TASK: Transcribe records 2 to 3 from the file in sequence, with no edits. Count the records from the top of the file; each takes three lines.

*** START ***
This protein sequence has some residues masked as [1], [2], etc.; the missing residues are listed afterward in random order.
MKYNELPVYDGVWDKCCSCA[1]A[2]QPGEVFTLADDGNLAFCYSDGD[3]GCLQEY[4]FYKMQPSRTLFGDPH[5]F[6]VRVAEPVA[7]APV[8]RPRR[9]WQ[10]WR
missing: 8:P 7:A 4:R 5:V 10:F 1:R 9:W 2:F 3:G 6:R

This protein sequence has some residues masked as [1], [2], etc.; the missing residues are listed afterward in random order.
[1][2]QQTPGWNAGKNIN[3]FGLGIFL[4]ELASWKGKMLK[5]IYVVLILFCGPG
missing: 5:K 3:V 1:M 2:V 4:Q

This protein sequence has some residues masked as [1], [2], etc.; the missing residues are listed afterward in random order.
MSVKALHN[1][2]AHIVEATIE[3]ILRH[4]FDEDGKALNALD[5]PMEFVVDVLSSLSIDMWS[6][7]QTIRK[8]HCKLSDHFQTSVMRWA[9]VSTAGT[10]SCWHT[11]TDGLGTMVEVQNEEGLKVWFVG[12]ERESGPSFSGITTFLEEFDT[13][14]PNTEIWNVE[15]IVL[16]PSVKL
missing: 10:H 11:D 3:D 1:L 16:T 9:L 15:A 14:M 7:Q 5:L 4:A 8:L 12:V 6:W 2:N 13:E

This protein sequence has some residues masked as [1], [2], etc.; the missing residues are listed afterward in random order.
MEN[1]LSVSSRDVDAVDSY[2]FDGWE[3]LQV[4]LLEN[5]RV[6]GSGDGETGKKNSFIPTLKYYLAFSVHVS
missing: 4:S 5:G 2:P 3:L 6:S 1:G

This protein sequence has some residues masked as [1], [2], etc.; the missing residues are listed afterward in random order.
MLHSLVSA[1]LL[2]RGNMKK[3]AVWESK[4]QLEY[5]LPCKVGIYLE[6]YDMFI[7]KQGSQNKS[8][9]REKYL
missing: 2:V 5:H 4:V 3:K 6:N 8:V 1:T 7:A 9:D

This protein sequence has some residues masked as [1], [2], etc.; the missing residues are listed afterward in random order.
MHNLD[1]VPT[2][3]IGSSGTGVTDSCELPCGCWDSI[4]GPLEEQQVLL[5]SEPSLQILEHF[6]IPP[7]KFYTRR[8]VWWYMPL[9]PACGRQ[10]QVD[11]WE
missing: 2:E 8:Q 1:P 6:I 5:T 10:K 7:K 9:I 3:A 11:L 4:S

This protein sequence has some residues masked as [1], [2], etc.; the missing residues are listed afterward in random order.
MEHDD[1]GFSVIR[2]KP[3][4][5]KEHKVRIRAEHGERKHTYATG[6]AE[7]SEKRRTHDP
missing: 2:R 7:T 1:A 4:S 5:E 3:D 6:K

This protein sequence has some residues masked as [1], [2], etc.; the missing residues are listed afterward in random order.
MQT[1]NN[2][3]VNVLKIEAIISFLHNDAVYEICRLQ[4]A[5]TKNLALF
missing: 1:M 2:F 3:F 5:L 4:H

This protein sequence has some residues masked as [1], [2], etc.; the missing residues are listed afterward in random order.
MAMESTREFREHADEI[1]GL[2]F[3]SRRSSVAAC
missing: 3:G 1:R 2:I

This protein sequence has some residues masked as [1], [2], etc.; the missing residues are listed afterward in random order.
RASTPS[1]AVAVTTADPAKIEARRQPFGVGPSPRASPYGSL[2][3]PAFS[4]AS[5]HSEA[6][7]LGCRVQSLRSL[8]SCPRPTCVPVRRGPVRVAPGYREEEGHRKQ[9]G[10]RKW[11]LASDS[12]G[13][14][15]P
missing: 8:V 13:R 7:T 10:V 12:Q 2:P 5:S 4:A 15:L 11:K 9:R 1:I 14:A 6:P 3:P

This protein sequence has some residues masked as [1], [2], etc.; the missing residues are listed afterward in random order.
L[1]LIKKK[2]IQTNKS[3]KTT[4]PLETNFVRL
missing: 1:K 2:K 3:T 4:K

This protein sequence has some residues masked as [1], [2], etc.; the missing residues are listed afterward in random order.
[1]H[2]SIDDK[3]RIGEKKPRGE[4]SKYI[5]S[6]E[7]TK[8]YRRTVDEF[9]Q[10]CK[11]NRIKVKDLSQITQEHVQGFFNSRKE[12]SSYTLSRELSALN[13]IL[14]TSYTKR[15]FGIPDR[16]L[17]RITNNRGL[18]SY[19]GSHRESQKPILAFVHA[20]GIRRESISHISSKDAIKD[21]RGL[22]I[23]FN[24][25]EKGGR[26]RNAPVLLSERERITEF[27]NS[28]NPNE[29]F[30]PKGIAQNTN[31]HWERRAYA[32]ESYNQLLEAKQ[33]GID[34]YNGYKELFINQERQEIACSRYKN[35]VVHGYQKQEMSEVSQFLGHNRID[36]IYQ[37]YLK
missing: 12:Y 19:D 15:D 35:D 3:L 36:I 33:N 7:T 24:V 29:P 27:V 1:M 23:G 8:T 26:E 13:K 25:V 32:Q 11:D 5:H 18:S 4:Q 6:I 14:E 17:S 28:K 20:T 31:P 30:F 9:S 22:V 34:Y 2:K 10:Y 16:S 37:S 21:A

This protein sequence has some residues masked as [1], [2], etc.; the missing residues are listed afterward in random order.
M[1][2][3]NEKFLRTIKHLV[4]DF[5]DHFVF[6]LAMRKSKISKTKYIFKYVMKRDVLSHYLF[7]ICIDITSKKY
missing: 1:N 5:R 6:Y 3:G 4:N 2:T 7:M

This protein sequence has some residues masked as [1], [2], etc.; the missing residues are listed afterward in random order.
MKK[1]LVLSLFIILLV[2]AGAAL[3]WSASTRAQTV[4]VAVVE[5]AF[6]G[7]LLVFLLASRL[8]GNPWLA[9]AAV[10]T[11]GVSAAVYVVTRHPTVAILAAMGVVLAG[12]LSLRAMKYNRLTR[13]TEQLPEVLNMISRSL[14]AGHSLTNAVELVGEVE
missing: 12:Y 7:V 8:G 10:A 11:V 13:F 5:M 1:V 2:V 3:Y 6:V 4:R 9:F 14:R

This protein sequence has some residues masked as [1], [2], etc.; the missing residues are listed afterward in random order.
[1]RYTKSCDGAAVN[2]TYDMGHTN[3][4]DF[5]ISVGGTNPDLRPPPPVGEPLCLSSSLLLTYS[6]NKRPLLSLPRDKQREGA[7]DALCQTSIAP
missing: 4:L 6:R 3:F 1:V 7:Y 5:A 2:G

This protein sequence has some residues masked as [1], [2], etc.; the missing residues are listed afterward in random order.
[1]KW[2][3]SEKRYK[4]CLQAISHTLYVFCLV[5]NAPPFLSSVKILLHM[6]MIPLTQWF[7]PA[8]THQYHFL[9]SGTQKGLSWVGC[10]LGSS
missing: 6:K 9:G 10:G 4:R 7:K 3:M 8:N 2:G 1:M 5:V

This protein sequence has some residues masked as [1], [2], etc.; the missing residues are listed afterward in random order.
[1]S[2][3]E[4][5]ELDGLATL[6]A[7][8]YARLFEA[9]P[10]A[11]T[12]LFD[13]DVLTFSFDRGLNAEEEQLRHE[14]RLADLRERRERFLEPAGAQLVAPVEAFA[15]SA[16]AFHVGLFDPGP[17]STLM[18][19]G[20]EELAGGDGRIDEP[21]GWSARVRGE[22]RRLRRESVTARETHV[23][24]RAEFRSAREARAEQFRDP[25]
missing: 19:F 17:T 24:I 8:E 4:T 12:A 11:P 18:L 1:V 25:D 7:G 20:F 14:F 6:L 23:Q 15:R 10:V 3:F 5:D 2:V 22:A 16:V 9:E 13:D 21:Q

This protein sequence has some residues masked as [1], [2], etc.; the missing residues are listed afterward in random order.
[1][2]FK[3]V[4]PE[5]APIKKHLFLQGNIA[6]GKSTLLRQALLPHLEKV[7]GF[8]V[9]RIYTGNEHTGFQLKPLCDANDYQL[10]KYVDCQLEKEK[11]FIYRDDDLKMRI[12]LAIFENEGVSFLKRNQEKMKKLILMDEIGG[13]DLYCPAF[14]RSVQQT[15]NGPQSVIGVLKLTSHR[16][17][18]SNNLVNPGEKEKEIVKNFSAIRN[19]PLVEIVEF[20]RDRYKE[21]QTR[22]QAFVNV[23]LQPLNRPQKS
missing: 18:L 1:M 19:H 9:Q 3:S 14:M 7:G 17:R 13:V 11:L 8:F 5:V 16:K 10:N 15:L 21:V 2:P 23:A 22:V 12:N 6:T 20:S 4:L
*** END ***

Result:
This protein sequence has some residues masked as [1], [2], etc.; the missing residues are listed afterward in random order.
[1][2]QQTPGWNAGKNIN[3]FGLGIFL[4]ELASWKGKMLK[5]IYVVLILFCGPG
missing: 5:K 3:V 1:M 2:V 4:Q

This protein sequence has some residues masked as [1], [2], etc.; the missing residues are listed afterward in random order.
MSVKALHN[1][2]AHIVEATIE[3]ILRH[4]FDEDGKALNALD[5]PMEFVVDVLSSLSIDMWS[6][7]QTIRK[8]HCKLSDHFQTSVMRWA[9]VSTAGT[10]SCWHT[11]TDGLGTMVEVQNEEGLKVWFVG[12]ERESGPSFSGITTFLEEFDT[13][14]PNTEIWNVE[15]IVL[16]PSVKL
missing: 10:H 11:D 3:D 1:L 16:T 9:L 15:A 14:M 7:Q 5:L 4:A 8:L 12:V 6:W 2:N 13:E